I tend to agree that this sort of excellent performance is not a matter of going over scenarios in one's head.
It appears that the guard was well training and practiced in the fundamentals: drawing his gun smoothly without wasted motion; delivering accurate fire quickly; moving; and using cover. He apparently was able to perform those mechanical tasks well and without conscious thought and was thus able to focus his attention on the situation as it unfolded and make good choices about how he responded.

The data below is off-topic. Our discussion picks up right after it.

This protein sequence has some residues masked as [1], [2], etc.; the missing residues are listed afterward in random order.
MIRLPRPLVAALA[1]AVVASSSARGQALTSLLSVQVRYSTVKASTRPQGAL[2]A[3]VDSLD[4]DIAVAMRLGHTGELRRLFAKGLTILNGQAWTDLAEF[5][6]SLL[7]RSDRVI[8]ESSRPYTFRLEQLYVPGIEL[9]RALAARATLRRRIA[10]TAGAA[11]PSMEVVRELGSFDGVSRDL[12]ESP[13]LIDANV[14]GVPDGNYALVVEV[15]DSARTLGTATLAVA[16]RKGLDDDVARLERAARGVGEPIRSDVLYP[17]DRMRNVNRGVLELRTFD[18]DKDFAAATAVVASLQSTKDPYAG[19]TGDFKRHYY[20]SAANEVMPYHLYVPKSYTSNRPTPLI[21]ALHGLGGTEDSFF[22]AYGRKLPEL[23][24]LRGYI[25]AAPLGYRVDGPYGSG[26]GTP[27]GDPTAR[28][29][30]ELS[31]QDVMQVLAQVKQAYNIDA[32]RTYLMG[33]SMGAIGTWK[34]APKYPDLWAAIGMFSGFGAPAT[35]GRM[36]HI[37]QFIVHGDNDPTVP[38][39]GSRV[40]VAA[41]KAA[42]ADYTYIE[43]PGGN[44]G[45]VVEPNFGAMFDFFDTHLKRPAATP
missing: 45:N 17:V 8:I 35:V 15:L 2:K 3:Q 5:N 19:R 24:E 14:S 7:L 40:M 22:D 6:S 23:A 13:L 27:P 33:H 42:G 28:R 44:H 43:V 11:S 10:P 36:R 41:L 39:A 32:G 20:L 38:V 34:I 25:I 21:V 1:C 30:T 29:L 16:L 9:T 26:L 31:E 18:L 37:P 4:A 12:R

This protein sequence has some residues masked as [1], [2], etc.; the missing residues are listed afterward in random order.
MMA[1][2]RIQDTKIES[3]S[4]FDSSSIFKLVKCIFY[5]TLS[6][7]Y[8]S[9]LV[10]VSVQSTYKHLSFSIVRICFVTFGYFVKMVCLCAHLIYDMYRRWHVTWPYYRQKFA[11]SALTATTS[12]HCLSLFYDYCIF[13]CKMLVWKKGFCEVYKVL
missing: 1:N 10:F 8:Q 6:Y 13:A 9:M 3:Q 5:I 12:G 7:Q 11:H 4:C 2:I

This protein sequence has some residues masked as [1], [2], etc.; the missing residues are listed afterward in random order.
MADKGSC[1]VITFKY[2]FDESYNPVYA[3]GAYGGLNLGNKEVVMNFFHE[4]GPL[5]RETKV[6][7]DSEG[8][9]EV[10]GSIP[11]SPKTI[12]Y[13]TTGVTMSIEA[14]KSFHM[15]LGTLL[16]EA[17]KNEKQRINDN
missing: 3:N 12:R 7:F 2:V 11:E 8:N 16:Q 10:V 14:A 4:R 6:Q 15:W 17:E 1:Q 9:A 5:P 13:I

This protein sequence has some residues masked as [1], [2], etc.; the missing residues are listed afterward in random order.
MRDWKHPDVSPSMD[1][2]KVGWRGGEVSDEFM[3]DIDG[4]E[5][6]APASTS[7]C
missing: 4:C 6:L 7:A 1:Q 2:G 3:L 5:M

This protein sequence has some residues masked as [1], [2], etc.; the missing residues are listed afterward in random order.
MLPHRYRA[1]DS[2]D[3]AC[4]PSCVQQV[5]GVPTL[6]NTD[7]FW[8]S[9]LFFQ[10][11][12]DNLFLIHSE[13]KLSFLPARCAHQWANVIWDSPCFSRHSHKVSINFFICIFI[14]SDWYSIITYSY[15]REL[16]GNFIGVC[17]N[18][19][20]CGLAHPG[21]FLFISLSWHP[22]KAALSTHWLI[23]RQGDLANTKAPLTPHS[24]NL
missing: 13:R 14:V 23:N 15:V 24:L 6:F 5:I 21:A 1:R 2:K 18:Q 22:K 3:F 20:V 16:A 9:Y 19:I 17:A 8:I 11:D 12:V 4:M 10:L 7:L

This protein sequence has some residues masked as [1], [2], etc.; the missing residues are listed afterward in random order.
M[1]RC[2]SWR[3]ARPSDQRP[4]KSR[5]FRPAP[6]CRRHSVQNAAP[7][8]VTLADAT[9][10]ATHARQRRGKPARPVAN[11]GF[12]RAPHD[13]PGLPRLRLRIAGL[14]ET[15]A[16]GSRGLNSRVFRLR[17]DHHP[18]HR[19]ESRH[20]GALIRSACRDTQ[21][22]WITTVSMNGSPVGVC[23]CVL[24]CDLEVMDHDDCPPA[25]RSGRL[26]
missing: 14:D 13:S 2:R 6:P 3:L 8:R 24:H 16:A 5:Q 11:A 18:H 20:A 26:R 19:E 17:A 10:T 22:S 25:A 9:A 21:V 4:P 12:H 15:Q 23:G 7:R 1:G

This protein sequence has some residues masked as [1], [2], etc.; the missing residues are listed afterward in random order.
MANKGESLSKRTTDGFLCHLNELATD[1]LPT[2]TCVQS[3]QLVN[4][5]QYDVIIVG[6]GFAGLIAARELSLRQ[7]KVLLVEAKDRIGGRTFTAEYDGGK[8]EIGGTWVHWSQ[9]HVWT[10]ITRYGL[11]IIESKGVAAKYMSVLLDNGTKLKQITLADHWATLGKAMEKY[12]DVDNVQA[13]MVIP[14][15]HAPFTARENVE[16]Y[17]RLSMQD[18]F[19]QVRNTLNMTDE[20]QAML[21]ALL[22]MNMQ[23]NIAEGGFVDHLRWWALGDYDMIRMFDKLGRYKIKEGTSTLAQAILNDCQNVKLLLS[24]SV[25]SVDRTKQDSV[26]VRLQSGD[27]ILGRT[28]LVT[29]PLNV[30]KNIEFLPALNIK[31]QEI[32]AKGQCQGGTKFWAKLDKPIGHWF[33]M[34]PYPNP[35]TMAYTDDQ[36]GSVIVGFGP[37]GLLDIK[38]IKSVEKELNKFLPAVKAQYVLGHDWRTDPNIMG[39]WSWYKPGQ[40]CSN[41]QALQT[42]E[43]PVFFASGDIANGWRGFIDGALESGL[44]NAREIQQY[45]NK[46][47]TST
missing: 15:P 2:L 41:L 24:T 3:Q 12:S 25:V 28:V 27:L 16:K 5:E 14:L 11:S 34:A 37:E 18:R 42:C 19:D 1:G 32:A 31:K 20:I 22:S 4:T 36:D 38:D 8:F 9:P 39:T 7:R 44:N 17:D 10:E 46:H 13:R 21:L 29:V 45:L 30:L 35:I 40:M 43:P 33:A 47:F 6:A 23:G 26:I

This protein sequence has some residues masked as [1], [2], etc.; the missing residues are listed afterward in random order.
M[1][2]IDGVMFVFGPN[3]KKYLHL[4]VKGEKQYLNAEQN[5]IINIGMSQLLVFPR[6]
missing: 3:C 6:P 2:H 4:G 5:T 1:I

"It is long been a principle of ours that one is no more armed because he has possession of a firearm than he is a musician because he owns a piano. There is no point in having a gun if you are not capable of using it skillfully." -- Jeff Cooper